7 outrageous things the Marcoses have said

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Amid the scandals and dirt, in their heyday and many years after, what’s undeniable is the couple’s shared flair for oracy and the dramatic, a talent for words so bizarre but has all in all only contributed to how the world sees them, with both admiration and hate.

Manila (CNN Philippines Life) — Through praise and fault, in life and in death, the deposed dictator Ferdinand Marcos and his first lady Imelda would come to withstand it all, having constantly marched on to the same tune: hurl any accusation, and they plead no guilt.

It seems it was no fool’s sentiment when only a year after his ouster from power, the late strongman then claimed, “History is not through with me yet.”

Indeed, it rings true at a time when the nation is most divided: one side prays for silence and healing; the other in rage, wishing for the earth to crack open and allow to dig up Marcos’ corpse, buried on Nov. 18, 2016 at the Libingan ng Mga Bayani in Taguig City.

Today, remembering is all the more bitter — though the two-year anniversary lands just a little over a week after Sandiganbayan has found Imelda guilty of seven counts of graft for creating private Swiss foundations when she served office under her husband’s rule, the same court allowed her to post a bail of a mere ₱150,000 this Friday.

Amid the scandals and dirt, in their heyday and many years after, what’s undeniable is the couple’s shared flair for oracy and the dramatic, a talent for words so bizarre but has all in all only contributed to how the world sees them, with both admiration and hate.

“We are part of the achievement of being a god,” Marcos said in a 1987 Playboy interview. “That is what we are about now. An ordinary mortal would not be able to stand it. All of our statements now have to prove that we have not gone back to being ordinary mortals.”

Here are some of the other outlandish statements from the pair, a reflection of the lives they have led.

Imelda_Marcos_CNNPH.png “I am not at all privileged. Maybe the only privileged thing is my face,” former First Lady Imelda Marcos was once quoted saying. “And corrupt? God! I would not look like this if I am corrupt. Some ugliness would settle down on my system.”

“We never spent government funds for our personal purposes. If we did, we replaced them immediately. I have committed many sins in my life. But stealing money from the government, from the people, is not one of them.”

Ferdinand Marcos said this in 1986, in reply to ABC’s “Nightline” correspondent Ted Koppel, who had at one point in the interview asked about his wife’s extravagance.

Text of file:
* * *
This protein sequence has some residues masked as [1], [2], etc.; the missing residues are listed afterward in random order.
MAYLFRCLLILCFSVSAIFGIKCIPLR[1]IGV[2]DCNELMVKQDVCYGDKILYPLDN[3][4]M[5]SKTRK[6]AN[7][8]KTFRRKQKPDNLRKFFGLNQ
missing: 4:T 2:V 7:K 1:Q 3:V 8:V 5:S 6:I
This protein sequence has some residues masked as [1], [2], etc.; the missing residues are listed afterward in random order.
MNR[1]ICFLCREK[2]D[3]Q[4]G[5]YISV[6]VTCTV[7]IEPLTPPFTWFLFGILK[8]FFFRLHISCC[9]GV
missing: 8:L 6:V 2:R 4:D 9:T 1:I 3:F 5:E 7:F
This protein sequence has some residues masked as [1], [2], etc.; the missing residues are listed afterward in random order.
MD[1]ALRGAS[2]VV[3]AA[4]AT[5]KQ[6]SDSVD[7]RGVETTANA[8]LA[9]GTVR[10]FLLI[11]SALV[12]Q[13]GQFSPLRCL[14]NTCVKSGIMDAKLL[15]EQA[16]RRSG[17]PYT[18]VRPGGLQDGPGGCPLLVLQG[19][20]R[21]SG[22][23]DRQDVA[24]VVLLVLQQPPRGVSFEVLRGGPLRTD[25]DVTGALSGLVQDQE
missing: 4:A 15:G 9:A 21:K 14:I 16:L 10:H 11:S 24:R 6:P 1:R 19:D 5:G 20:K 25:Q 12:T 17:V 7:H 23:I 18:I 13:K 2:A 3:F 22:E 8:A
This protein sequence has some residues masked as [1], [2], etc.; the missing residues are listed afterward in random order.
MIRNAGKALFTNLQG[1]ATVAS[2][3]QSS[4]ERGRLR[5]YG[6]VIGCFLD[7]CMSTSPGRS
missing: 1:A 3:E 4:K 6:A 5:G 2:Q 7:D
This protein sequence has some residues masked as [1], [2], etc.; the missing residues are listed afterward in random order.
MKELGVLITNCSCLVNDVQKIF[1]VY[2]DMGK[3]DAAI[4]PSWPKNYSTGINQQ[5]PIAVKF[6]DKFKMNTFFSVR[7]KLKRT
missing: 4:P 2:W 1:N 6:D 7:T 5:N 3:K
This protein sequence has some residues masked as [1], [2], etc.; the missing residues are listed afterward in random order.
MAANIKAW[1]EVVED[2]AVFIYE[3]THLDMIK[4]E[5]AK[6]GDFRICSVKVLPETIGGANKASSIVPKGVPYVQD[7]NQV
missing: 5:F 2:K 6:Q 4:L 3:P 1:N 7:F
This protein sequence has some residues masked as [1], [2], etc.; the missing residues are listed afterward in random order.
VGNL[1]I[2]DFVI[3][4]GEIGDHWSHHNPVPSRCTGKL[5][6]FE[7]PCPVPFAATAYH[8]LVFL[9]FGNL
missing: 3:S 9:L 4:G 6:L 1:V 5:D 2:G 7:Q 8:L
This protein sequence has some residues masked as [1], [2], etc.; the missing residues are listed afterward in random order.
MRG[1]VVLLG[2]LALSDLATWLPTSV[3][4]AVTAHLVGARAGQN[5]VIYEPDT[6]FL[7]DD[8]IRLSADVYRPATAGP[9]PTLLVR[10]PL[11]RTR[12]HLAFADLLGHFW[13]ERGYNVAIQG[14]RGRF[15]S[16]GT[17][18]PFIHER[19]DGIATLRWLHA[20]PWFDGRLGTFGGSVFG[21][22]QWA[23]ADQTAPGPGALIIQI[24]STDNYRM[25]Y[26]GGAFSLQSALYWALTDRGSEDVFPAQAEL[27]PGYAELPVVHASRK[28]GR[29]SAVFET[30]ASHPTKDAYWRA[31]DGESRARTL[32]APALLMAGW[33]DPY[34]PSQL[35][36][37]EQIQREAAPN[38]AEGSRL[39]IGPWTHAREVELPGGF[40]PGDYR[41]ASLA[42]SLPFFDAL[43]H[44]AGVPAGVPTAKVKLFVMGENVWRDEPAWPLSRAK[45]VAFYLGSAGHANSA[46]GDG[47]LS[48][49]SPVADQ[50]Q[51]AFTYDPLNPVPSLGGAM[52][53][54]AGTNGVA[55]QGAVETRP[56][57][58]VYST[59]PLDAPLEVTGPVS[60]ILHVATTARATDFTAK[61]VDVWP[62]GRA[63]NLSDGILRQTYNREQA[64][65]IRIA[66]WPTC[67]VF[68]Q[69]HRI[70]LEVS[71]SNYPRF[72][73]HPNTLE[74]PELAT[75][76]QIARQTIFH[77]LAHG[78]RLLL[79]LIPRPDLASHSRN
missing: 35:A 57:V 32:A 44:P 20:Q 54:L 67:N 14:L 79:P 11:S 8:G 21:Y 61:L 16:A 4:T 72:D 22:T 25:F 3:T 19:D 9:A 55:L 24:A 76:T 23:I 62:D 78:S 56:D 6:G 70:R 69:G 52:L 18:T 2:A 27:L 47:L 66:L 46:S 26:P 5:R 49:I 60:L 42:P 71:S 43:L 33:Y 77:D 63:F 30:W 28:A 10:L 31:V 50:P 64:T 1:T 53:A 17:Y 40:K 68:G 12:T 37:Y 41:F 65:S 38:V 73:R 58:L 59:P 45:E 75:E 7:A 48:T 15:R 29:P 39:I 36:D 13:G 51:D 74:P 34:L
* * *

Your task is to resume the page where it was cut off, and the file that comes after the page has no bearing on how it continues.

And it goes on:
Stealing was in fact one of the sins he would be charged of fast. The Presidential Commission on Good Governance, tasked to recover the Marcoses’ ill-gotten wealth, has estimated it between US$5 to 10 billion.

Koppel also mentioned how critics slammed the first lady’s supposed 3,000 shoes, which Marcos quickly disputed saying, “Where did the money come from? It came from our private funds. Did they prove that it came from public funds? Did they prove that this was the reason why the people don’t have any money?”

It was Imelda’s duty to not just be a housewife but to represent Filipinos, he added. And Imelda, for her part, would stick to this same script.

“I am not at all privileged. Maybe the only privileged thing is my face. And corrupt? God! I would not look like this if I am corrupt. Some ugliness would settle down on my system.”

The quote, lifted from a Nov. 30, 1985 New York Times article, was by Imelda, whom the Cosmopolitan magazine in December 1975 had ranked as one of the richest women in the world, no less.

In describing the former first lady, experts have always used the superlative. In the dictionary alone, her name had become an adjective: “Imeldific,” for the ostentatiously extravagant, sometimes to the point of vulgarity.

“I have to flaunt, practically flaunt love and beauty so that the 50 million Filipinos will see what is to love and what is to positive feel and what is perfection,”  she said in a CBS News report.

Though she denied her lavish lifestyle, saying most were gifts, her power was nonetheless established during martial law that many had begun to call it a conjugal dictatorship.

Then American ambassador Stephen Bosworth, in a Biography Channel documentary, said of Imelda, “People were so eager to please her that she lost any moral compass that she might have had, with no sense of constraints.”

Imelda_Ferdinand_Marcos_CNNPH.png Though Imelda denied her lavish lifestyle, saying most were gifts, her power was nonetheless established during martial law that many had begun to call it a conjugal dictatorship.

“Oh, God, I said if there’s somebody who’s going to kill me, why do they have to be, why is it to be a bolo that is so ugly? I wish they put some kind of yellow ribbon, or some kind of a nice thing. Why such an ugly instrument?”

In a documentary by Ramona S. Diaz on the life of the former first lady, Imelda recounts the attempted assassination against her, making light of the experience with this takeaway.

The lengthy Marcosian rule was not without its threats and disapproval. Three months well into the authoritarian regime, a certain Carlito Dimahilig on Dec. 7, 1972 attempted to stab the first lady in a public event with a bolo.